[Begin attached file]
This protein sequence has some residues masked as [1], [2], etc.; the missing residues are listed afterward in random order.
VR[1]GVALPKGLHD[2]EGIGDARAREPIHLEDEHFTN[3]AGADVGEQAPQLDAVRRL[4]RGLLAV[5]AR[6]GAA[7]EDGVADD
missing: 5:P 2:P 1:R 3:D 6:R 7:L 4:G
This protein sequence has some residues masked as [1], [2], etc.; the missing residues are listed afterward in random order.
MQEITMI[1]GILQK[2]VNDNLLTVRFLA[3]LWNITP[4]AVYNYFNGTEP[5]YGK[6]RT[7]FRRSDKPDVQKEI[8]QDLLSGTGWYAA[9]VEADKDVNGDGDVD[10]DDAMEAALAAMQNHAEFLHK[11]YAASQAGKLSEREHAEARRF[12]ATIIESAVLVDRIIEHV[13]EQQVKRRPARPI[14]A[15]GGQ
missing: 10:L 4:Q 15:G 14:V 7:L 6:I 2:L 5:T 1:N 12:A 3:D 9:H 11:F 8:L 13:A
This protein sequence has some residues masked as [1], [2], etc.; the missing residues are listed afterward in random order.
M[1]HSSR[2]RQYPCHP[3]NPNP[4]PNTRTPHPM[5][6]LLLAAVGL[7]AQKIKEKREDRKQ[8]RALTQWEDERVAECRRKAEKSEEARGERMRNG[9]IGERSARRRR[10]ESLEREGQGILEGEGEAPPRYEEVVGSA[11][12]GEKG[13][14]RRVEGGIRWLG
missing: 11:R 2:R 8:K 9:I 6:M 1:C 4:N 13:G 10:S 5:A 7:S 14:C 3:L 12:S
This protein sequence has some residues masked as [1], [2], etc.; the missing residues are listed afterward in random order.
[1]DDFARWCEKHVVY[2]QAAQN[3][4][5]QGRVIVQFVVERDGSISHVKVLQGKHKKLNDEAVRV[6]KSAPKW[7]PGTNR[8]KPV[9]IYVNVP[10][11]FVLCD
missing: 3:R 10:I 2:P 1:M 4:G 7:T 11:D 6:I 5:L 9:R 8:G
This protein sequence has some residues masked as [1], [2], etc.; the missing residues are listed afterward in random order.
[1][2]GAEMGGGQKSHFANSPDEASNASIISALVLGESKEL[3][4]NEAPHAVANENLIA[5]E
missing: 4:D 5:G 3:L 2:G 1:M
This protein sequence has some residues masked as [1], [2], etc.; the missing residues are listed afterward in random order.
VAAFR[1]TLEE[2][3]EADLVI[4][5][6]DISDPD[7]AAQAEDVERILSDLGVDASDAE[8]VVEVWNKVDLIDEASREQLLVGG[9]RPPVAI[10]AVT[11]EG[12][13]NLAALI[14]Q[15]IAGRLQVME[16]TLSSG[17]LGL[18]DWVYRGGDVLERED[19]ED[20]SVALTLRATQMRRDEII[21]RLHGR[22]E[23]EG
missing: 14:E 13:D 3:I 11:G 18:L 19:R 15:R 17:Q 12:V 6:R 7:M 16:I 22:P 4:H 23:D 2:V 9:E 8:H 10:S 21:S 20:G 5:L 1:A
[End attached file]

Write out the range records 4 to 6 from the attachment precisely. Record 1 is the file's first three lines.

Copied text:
This protein sequence has some residues masked as [1], [2], etc.; the missing residues are listed afterward in random order.
[1]DDFARWCEKHVVY[2]QAAQN[3][4][5]QGRVIVQFVVERDGSISHVKVLQGKHKKLNDEAVRV[6]KSAPKW[7]PGTNR[8]KPV[9]IYVNVP[10][11]FVLCD
missing: 3:R 10:I 2:P 1:M 4:G 7:T 11:D 6:I 5:L 9:R 8:G
This protein sequence has some residues masked as [1], [2], etc.; the missing residues are listed afterward in random order.
[1][2]GAEMGGGQKSHFANSPDEASNASIISALVLGESKEL[3][4]NEAPHAVANENLIA[5]E
missing: 4:D 5:G 3:L 2:G 1:M
This protein sequence has some residues masked as [1], [2], etc.; the missing residues are listed afterward in random order.
VAAFR[1]TLEE[2][3]EADLVI[4][5][6]DISDPD[7]AAQAEDVERILSDLGVDASDAE[8]VVEVWNKVDLIDEASREQLLVGG[9]RPPVAI[10]AVT[11]EG[12][13]NLAALI[14]Q[15]IAGRLQVME[16]TLSSG[17]LGL[18]DWVYRGGDVLERED[19]ED[20]SVALTLRATQMRRDEII[21]RLHGR[22]E[23]EG
missing: 14:E 13:D 3:I 11:G 18:L 19:R 15:R 17:Q 12:V 6:R 7:M 16:I 22:P 4:H 23:D 2:V 9:E 8:H 10:S 21:S 20:G 5:L 1:A